Overview of the Book of 3 John


Overview of the Book of 3 John

Author: The author is the Apostle John.


To encourage service toward others, especially with regard to hospitality toward those who minister the Gospel.

Date: A.D. 80-90

Key Truths:

  • Christians who are faithful in showing goodness to others are to be commended.
  • Showing hospitality to others, especially to ministers of the gospel, is an important Christian privilege and responsibility.
  • Christian leaders should appreciate and support, rather than fear and abuse, each other.


Third John was written by the author of 1 and 2 John, as is indicated by the many similarities of style and structure. Like the Gospel of John and 1 and 2 John, the traditional ascription of 3 John to the apostle John is more likely than any alternative (see "Introduction to John: Author").

Time and Place of Writing:

There is no trace in 3 John of the conflict over the person and work of Christ that looms large in 1 and 2 John. Therefore, 3 John may have been written earlier than either 1 or 2 John and before this controversy rose, possibly between A.D. 80 and 90.

Original Audience:

John wrote to his friend Gaius. The name Gaius appears elsewhere in Scripture (Acts 19:29; 20:4; Rom. 16:23; 1 Cor. 1:14), but Gaius was a common name. It is not known whether the Gaius who received this letter can be identified with any of the other Scriptural references to the name.

Purpose and Distinctives:

While 1 and 2 John celebrate truths that unite all Christians, 3 John laments the petty rivalry that sets Christians against one another. In particular, the letter was occasioned by a sharp conflict between Diotrephes (apparently an elder in a congregation under John's care) and others in the congregation over hospitality shown to traveling missionaries. It is likely that Demetrius, who was commended to Gaius by this letter, was either one who had cared for missionaries or one who was himself a traveling missionary in need of temporary lodging.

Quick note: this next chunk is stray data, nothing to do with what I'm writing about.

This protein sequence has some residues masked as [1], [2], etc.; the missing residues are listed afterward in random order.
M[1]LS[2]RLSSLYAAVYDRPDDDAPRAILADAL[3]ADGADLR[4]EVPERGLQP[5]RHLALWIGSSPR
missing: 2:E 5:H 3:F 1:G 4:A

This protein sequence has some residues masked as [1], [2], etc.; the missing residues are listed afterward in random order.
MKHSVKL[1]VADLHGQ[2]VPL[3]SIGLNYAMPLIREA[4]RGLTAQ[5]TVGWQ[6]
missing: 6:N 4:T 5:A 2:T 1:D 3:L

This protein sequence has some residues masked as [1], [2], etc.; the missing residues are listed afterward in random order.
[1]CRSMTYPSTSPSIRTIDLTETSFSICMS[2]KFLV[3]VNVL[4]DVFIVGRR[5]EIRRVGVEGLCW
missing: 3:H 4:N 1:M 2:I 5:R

Third John is characterized as an epistle by its salutation, introductory greeting and final greeting. It is a letter commending Demetrius to the recipient, Gaius. The central concern of 3 John is that traveling missionaries should be offered hospitality in accordance with the principle of Christian love.

Notes from the NIV Spirit of the Reformation Study Bible, Dr. Richard Pratt, ed. (Zondervan, 2003).

Introduction Material:

The Epistles of the New Testament


Copyright, Authors, and Theological Editors of the SORSB

Answer by Dr. Richard L. Pratt, Jr.

Dr. Richard L. Pratt, Jr. is Co-Founder and President of Third Millennium Ministries who served as Professor of Old Testament at Reformed Theological Seminary and has authored numerous books.